It’s the most wonderful time of the year! I’m, of course, talking about the NBA trade rumors season, which unofficially started on Saturday, when trade restrictions were lifted on almost every player that signed a contract with a team this summer, and what a start it was.
To make a long story short, a three-team trade between the Phoenix Suns, Washington Wizards and Memphis Grizzlies centered around Trevor Ariza fell apart because the Suns were confused about which “Brooks” they were getting back in the trade. Just in case that wasn’t clear, a trade in the National Basketball Association was called off because two players on the same team had the same last name and two general managers mixed them up.
Yes, I’m serious. What did we ever do to deserve this wonderful, wonderful league?
The Los Angeles Lakers had discussions with the Suns about Ariza leading up to Saturday, but talks fell apart because the Lakers were unwilling to include any of their young core. However, while they didn’t get a deal done, it’s clear the front office is looking to improve their roster well before the trade deadline on Feb. 7, and they have the assets to pull if off.
Not only can they trade their own first-round pick at the deadline for the first time in years, but the Lakers also have a handful of trade-friendly expiring contracts on their payroll. The chances of them standing pat between now and the deadline are slim-to-none.
It’s for that reason I did my best to put together a list of players the Lakers can target in trades over the next few months. Because the Lakers have made it clear they don’t want to take on long-term salary that would jeopardize their chances at a star this summer, these targets are all players on expiring deals too.
In light of recent events, I also included a guide that shows which players they are not.
I’m confident these players and the corresponding trade proposals will be met with little criticism, because the internet is respectful and understanding of other people’s opinions.
Not to be confused with: MARCUS Morris (high-risk), MONTE Morris (moderate-risk), MORRIS Day (low-risk).
Over the past few years, Markieff Morris’ role with the Wizards has slowly gotten smaller.
For example, last season Morris started all 73 games he was healthy for Washington. Through 30 games this season, Morris has started just 15 games.
With Ariza now on board, his role is going to shrink a little more. In a contract year, that’s not ideal for him.
Morris and his new agent, Rich Paul of Klutch Sports, should be working to find a better situation for him, and the Lakers could be the perfect landing spot.
Not only would Morris fill the hole the Lakers have at the backup-four spot, but he could also see some playing time as the team’s small-ball center when the situation called for it.
This season, Morris is averaging 11.4 points and 5.2 rebounds while shooting 44.7 percent from the field and 34.1 percent from behind the arc. Morris attempts 4.2 3-pointers per game.
Sean Deveney of Sporting News reported in November that the Wizards would likely seek a first-round pick for Morris, but with the departures of Austin Rivers and Kelly Oubre Jr. in the Ariza deal, you have to wonder if they’re now looking to replenish the little depth they had.
Not to be confused with: Tyson CHANDLER (already on the Lakers), CHANDLER Parsons (yuck), CHANDLER Bing (low-risk)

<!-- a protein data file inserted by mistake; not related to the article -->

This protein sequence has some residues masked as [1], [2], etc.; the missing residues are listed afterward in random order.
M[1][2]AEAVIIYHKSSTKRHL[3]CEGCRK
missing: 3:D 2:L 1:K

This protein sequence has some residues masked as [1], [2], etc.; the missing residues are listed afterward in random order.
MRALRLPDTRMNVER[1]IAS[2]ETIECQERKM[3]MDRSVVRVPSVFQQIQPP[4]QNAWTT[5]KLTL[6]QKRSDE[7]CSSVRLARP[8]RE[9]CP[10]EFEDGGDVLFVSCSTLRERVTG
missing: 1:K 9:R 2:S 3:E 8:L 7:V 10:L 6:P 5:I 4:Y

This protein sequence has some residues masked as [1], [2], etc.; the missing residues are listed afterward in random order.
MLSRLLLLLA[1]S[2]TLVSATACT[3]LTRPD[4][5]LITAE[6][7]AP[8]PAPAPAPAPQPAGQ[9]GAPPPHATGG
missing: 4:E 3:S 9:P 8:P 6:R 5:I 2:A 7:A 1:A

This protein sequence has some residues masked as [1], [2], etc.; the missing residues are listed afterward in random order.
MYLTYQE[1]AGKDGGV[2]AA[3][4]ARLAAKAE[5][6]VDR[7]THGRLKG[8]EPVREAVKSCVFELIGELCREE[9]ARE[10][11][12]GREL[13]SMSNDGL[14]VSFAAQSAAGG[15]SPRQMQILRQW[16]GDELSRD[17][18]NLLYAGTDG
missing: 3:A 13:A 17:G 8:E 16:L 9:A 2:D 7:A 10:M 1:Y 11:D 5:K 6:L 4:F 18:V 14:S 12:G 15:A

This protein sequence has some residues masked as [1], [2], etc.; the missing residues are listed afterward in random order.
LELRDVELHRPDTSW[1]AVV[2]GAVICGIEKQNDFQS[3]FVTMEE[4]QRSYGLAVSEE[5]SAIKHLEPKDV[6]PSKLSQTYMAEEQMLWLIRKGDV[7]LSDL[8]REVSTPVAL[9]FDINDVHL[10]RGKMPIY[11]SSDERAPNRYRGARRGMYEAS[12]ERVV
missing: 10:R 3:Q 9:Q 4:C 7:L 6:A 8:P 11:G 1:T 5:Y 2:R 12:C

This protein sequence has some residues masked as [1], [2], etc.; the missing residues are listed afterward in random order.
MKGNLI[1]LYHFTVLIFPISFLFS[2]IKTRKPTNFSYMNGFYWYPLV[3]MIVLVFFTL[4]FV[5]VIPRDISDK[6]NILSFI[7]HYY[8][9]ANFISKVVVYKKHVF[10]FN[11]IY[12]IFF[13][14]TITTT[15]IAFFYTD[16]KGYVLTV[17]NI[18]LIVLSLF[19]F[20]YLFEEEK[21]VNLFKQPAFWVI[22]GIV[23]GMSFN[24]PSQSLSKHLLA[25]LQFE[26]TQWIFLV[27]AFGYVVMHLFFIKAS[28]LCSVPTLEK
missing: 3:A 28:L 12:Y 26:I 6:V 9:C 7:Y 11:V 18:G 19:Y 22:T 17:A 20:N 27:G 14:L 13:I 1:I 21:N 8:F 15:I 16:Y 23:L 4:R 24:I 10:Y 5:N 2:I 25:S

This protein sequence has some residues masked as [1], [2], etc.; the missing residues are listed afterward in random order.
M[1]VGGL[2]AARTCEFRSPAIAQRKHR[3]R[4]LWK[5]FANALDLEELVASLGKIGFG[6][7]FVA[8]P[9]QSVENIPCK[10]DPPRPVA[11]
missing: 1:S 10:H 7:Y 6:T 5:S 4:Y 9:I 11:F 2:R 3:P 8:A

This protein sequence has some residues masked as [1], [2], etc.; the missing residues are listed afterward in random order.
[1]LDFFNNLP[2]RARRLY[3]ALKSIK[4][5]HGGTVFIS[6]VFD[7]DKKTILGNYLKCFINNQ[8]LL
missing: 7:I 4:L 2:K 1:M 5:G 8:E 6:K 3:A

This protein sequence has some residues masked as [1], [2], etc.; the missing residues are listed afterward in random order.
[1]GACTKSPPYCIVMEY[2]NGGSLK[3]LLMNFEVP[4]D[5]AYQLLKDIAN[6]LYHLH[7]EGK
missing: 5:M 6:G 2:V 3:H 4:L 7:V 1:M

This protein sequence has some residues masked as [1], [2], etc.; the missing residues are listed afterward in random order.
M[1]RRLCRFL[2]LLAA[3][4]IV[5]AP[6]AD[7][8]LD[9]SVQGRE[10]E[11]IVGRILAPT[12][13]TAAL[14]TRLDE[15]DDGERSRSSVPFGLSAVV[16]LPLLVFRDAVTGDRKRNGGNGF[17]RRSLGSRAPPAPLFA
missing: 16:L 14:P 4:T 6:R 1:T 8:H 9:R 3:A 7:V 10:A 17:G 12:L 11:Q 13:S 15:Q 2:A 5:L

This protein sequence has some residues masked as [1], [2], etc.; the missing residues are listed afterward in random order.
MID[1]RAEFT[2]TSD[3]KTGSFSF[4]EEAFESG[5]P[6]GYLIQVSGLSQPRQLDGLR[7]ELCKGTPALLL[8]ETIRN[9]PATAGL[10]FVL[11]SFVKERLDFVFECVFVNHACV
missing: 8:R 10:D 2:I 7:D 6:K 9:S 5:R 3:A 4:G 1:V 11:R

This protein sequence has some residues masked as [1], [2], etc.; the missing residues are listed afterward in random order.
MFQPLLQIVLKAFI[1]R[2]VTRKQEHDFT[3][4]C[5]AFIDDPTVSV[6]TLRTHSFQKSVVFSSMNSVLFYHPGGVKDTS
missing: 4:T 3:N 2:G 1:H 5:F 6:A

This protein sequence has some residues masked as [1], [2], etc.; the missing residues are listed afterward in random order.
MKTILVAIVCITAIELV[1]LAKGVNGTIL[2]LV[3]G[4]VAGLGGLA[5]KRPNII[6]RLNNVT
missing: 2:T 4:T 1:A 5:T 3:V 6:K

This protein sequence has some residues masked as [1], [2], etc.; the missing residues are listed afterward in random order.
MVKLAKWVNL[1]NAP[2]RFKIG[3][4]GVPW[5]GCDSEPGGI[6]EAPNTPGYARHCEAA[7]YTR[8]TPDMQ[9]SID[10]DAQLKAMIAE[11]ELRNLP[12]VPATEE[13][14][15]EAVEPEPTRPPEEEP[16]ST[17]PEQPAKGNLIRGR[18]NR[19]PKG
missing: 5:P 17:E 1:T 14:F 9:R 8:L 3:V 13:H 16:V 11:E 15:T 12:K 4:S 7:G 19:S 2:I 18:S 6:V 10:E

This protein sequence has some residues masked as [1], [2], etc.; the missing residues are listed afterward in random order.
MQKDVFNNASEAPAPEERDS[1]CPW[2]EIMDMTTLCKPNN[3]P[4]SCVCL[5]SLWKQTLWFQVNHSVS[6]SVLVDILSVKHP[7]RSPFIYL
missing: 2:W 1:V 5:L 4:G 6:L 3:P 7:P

Similar to the Wizards, the Philadelphia 76ers surrendered some of their depth in a win-now trade earlier this season, except their reward was four-time All-Star Jimmy Butler, not a 33-year-old Trevor Ariza.
They’ve managed to stay afloat with a lackluster bench so far, but they’re hoping to address that issue before the trade deadline. One player they’ve reportedly had eyes for is Kentavious Caldwell-Pope.
KCP, a scrappy two-way wing, would be a great fit in Philly, but unless the Sixers were willing to part with Markelle Fultz, any trade for Caldwell-Pope would have to include Wilson Chandler. For the Lakers, that wouldn’t be such a bad thing.
Yes, Chandler (31 years old) would make the Lakers a little bit older, but he would also make them longer and more versatile on both ends of the floor. At 6-foot-9 and 225 lbs., Chandler is capable of playing both forward spots, although he’s probably best suited at the four at this stage of his career.
A straight up Chandler for Caldwell-Pope swap wouldn’t make much sense for L.A., but if the Sixers included an asset like a draft pick or one of their more unproven young players, the Lakers would be hard pressed to find a better return for KCP.
Possible trade: Lakers get Wilson Chandler and Zhaire Smith; Sixers get Kentavious Caldwell-Pope, Lance Stephenson and Michael Beasley.
Not to be mistaken for: TERRANCE Ferguson (high-risk), TERRY Rozier (moderate-risk), Tracee Ellis Ross (low-risk)
The Lakers have reportedly expressed interest in trading for Orlando Magic guard Terrence Ross, and it’s really not that hard to understand why.
Through 29 games this season, Ross is playing arguably the best basketball of his career, averaging a career-high 14.1 points per game while shooting 45.8 percent from the field and converting 39.6 percent of his 3-point attempts. He can also do this when he has a clear lane to the rim:
So why would the Magic consider trading him?
Ross will enter unrestricted free agency next summer, and his value has never been higher. If the Magic can get a pick or a long-term answer at point guard for Ross’ services, they shouldn’t hesitate to pull the trigger.
From a salary standpoint, a straight up KCP for Ross trade makes sense, but the Magic don’t need another wing player. If a contender that covets KCP like the Oklahoma City Thunder or the Houston Rockets entered the equation with a sweetener to get a deal done, that would change things.